There are a number of yoga directories out there on the internet, but for the most part they’re not very useful because they suffer from one of two problems: either they provide little more than what you can find on Google (an address, a short description, and a link to a website), or their listings are sparse, with many of them often being out of date or not related to yoga (i.e. spam). Most of them also don’t feature that most crucial ingredient, namely the informed opinions of other yogis.
As of last month however, there’s new kid on the block that promises to be different. YogaTrail is a global yoga directory where you’ll find profiles and reviews for tens of thousands of yoga teachers and venues, and where you can keep up to date with yoga events happening near you and around the world. Just launched, they’re filling up with yoga listings fast.
Each listing is really a detailed profile, with a lot of description (including even pictures and videos). And, when searching for yoga on YogaTrail, you can filter your results by various criteria (like yoga style, cost, amenities, etc.). You’ll also see reviews on listings, written by yogis who really know a teacher or venue.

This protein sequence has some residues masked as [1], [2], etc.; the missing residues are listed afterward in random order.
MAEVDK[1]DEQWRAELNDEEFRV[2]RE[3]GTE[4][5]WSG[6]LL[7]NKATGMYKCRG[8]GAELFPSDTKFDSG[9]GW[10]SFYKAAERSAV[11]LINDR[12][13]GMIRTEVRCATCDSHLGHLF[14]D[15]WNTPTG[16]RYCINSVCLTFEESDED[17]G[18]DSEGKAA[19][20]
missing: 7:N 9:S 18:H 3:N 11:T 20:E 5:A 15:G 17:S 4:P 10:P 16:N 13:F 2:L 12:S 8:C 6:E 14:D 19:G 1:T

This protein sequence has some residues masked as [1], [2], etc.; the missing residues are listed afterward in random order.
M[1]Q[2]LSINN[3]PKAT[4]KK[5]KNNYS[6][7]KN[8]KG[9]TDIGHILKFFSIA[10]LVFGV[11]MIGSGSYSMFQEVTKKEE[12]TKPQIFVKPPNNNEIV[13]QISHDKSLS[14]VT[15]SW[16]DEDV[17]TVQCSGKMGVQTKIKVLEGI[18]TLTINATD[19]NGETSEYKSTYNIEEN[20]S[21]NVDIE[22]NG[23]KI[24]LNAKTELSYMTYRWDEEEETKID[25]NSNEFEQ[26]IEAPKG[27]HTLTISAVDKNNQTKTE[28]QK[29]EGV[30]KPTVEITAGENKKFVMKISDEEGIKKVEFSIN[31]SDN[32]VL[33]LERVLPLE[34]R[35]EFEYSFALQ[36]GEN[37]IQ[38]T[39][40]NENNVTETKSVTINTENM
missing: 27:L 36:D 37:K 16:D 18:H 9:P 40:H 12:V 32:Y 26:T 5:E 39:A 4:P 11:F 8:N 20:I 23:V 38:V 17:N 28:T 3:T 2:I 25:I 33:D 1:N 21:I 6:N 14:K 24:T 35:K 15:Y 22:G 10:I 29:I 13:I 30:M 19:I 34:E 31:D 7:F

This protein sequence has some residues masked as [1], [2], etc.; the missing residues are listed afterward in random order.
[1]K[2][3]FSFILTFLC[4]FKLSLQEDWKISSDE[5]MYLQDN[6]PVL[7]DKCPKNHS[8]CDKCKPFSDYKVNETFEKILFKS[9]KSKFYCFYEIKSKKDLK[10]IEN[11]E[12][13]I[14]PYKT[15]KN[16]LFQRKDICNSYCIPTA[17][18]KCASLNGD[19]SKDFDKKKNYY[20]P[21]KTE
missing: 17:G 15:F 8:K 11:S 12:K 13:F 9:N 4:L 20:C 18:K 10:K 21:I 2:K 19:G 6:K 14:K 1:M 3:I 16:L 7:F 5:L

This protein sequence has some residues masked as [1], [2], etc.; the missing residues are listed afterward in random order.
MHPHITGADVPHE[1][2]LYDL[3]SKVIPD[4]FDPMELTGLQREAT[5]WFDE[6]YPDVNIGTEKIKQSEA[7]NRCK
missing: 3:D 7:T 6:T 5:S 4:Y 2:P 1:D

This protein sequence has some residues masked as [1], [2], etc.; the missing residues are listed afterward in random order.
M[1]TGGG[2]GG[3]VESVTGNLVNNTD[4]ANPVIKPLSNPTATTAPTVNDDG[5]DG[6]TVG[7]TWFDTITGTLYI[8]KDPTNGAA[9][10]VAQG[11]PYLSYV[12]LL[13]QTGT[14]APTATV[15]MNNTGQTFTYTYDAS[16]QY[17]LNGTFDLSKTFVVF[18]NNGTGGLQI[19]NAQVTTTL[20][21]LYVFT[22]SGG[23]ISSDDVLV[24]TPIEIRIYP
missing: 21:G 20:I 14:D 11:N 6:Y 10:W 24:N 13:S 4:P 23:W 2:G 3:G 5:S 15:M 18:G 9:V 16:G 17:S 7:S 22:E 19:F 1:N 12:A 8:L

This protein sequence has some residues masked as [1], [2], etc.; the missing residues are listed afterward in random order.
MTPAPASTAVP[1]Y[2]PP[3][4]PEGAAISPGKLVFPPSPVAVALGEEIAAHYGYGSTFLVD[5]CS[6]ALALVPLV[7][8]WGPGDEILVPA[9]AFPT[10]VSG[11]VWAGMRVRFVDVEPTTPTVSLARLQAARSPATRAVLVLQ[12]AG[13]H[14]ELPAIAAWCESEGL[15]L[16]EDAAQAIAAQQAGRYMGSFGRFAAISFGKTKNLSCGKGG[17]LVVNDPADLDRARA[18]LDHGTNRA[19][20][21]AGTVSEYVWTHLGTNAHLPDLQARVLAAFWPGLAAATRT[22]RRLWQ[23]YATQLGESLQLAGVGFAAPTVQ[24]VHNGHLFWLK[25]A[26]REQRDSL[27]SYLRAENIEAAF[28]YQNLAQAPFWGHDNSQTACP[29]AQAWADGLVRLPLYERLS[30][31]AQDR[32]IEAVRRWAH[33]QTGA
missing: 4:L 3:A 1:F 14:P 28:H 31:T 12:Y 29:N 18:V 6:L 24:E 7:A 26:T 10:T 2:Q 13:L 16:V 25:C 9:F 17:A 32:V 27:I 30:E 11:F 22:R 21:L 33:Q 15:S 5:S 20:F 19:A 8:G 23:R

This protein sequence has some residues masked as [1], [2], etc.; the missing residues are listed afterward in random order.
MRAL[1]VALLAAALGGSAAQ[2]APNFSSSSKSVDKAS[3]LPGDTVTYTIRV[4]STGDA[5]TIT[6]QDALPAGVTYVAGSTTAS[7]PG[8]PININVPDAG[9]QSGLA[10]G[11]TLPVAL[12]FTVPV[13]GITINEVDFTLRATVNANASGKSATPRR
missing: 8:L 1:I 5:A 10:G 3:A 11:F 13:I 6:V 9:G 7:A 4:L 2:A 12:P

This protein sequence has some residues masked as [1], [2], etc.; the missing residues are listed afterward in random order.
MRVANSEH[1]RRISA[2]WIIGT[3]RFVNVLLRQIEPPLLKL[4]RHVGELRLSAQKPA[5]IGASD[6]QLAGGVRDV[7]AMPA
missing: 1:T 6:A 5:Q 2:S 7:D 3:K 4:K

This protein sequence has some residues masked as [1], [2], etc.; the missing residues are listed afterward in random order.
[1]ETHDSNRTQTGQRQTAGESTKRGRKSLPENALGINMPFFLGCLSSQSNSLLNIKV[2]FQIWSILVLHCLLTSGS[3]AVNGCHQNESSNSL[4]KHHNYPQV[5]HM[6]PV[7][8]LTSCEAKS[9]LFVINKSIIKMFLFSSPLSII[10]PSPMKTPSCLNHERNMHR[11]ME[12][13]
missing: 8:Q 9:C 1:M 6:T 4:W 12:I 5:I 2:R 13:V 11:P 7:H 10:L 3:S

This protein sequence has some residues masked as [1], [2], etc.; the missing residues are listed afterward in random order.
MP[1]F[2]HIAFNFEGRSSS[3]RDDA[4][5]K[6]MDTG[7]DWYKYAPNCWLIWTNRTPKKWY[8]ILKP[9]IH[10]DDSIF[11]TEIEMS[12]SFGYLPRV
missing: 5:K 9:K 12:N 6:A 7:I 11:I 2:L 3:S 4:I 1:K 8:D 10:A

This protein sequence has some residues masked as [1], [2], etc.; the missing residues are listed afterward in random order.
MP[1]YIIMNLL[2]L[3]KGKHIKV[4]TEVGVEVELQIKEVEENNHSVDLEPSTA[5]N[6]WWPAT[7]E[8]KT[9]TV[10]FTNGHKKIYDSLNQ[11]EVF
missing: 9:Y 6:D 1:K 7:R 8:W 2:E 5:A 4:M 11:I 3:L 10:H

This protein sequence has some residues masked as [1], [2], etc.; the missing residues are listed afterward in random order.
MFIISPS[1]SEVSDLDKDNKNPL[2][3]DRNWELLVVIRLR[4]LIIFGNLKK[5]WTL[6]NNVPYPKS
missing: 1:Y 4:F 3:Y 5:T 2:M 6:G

Smartly designed questions in the review process ask things that are relevant to yoga practitioners while avoiding judgments about “good” vs. “bad” as much as possible. For example, there’s a “meter” for how spiritual a particular teacher’s classes are (there are several meters for each type of profile). Since some people crave spirituality with their yoga, while others just want to stretch, there’s no right or wrong answer, and many of the review questions are like that.
Whether just browsing for studios and teachers, hunting for a yoga retreat, or doing research on the ‘right’ teacher training program: YogaTrail may actually help you to find your yoga.
Why do I sound so convinced? Because I’m one of the creators of YogaTrail . We’re currently running beta tests. Wanna help and give us some feedback? Come get an invite here and check out the site.